the great rebirth debate

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chownah
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Re: the great rebirth debate

Post by chownah » Sun Aug 25, 2013 4:25 am

Lyndon taylor,
I think what the quote is saying is that the Buddha used narrative and cosmology as an introduction for people who were not ready to understand his more important teachings on phenomenology. In plain English the Buddha was wanting to teach how through understanding how our experience of the world comes about we can find a way to end suffering, but there were many people who were so used to learning in other ways so he used some of the ways they were used to thinking about things as an introduction to what he thought was more important to learn.....but he did not present the introduction as a complete essay but only some pieces of things because he did not want people to stay focused on the introduction but to move on to thinking about how our experience of the world comes about and how understanding that could end suffering.
It is just my understanding of what was written.
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Re: the great rebirth debate

Post by lyndon taylor » Sun Aug 25, 2013 4:39 am

Your comments are not representative of how Thanissaro Bhikkhu views rebirth, at all, so I have to assume there is some kind of misunderstanding if you think this quote applies to rebirth.
18 years ago I made one of the most important decisions of my life and entered a local Cambodian Buddhist Temple as a temple boy and, for only 3 weeks, an actual Therevada Buddhist monk. I am not a scholar, great meditator, or authority on Buddhism, but Buddhism is something I love from the Bottom of my heart. It has taught me sobriety, morality, peace, and very importantly that my suffering is optional, and doesn't have to run my life. I hope to give back what little I can to the Buddhist community, sincerely former monk John

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Re: the great rebirth debate

Post by Sylvester » Sun Aug 25, 2013 5:14 am

Hi nowheat
nowheat wrote: A big assignment, still, I will gladly work on it. But since my sister is arriving tomorrow from halfway across the country for a three-week stay, I'm not sure how quickly I'll be able to put it together.
Pls take your time.

Since your thesis is an interpretation of how the Buddha intended to communicate DA to his brahmin auditors and "influence" them, we would also need a fair amount of citation of the Buddha's exposition of DA that we can see actually corresponding to the Vedic received wisdom or Vedic method or whatever it is you believe was the problem. I would be satisfied with a number of sutta citations that address specifically the nidanas traditionally interpreted to mean "birth" and "rebirth"; if you can give even more DA expositions on the other nidanas that are probative of your supposed correspondence, so much the better. Note that I ask for "a number of sutta citations"; I need quantity to see a trend and pattern, rather than to let one singular pronouncement colour the rest of the expositions.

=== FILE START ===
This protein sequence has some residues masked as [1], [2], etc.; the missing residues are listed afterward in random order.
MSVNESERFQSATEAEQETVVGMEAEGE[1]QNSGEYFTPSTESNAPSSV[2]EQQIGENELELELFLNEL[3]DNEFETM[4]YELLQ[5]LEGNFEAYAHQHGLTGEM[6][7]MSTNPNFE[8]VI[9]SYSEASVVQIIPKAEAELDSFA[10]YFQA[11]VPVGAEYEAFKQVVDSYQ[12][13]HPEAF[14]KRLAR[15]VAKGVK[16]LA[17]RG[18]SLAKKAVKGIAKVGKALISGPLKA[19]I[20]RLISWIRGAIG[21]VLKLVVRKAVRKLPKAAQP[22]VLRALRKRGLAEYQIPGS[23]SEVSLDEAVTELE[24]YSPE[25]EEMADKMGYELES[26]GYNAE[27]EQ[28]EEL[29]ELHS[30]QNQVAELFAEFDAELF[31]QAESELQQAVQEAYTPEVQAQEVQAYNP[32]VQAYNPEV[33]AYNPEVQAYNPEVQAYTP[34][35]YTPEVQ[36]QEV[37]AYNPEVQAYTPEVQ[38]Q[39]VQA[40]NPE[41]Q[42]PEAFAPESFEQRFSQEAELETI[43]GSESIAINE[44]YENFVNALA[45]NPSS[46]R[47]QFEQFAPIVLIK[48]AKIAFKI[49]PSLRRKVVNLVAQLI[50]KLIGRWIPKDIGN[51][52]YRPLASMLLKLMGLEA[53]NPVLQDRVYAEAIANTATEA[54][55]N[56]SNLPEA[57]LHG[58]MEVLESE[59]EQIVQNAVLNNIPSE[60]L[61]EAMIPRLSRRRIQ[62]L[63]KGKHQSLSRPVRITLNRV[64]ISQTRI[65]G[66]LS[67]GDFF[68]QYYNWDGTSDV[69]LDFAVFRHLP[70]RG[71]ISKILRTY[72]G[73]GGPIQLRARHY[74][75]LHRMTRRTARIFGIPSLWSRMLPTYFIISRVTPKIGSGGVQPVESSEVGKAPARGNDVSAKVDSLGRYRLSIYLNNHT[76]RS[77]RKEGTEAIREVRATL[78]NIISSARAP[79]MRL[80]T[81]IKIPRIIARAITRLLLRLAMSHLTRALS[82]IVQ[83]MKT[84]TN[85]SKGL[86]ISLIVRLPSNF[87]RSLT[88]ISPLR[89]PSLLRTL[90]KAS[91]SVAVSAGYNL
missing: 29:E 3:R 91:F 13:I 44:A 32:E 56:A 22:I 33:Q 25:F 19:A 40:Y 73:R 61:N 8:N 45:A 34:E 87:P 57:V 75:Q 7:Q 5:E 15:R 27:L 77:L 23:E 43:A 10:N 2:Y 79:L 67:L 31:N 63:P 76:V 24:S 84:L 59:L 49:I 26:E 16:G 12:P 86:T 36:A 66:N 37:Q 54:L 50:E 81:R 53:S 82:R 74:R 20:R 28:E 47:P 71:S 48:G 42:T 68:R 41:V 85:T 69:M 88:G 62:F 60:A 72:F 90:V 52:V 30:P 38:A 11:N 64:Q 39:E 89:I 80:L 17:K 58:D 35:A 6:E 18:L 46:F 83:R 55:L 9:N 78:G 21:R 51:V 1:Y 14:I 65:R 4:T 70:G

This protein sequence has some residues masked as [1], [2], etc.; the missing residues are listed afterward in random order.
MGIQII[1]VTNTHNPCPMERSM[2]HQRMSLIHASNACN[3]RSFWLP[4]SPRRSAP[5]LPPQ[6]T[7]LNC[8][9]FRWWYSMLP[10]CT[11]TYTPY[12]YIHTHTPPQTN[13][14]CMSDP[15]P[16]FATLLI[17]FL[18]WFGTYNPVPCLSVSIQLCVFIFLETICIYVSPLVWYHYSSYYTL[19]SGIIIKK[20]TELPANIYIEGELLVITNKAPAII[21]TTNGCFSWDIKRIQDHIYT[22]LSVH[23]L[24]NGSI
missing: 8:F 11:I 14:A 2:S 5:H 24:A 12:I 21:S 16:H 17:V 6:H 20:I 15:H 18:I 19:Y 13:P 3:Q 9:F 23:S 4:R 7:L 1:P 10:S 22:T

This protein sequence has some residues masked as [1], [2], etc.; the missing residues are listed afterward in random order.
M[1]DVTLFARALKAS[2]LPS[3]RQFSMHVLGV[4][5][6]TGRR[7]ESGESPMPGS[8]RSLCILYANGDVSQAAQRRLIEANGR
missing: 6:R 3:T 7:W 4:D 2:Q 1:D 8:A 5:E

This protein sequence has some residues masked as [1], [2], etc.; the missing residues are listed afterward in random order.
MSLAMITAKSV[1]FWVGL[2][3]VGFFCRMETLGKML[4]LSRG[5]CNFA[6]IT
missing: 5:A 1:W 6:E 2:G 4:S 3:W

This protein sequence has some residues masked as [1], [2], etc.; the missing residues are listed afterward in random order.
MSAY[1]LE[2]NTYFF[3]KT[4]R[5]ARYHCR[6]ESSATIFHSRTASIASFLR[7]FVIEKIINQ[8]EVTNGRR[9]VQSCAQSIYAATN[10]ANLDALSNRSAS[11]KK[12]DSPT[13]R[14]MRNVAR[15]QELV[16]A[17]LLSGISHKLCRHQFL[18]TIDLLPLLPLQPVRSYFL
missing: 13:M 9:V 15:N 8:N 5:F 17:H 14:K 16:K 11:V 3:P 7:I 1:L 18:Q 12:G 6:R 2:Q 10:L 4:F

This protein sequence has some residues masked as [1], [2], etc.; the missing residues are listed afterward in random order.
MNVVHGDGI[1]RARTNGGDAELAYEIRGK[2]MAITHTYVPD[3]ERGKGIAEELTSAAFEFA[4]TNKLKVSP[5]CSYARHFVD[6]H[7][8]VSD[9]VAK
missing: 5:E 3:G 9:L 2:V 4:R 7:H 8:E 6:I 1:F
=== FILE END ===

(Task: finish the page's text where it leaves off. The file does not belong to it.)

Is that really a reasonable expectation? I'm not sure there is such a great quantity of discussions of the separate pieces in the canon to draw from,


I don't think it's unreasonable, especially since we are asking nothing more than what would be expected of a text-critical approach. Numericals are not everything, to be sure, since appropriate weightage is another consideration. But one cannot give the weightage without actually having a fuller picture of the population and the significance (statistical or otherwise) of a textual proposition within the general context provided by the rest of the textual propositions.

... plus evidence from the suttas that the Buddha responded in such-&-such a way with the intent to lay bare a "field" and "what" structure.


There you go again. You want me to prove he was being obvious and overt, when I am saying he very carefully built a structure that allowed him to apply the subtle use of language on multiple levels at once with the expectation that the bright students would understand they had to work at understanding what was being said, while, simultaneously, he could do what "A monk whose mind is thus released" does and "not take sides with anyone, ... not dispute with anyone" by wording things "by means of what is said in the world but without grasping at it." (MN 74) This is not even mentioning that had he ever sat down and laid bare the way he spoke and what his intent was, it would not have survived an editorial process of putting together suttas done by editors who believe he was being literal -- any such overt statement that undermined the view that he was teaching rebirth would be tossed out as a corruption. We are not going to find, anywhere in the suttas, any statements he ever might have made that would make it clear -- the only such statements that can have survived have to be able to be read two ways: once as consistent with "he teaches rebirth" and once with what I am saying would be the alternate reading, so they would be quite rare and quite subtle.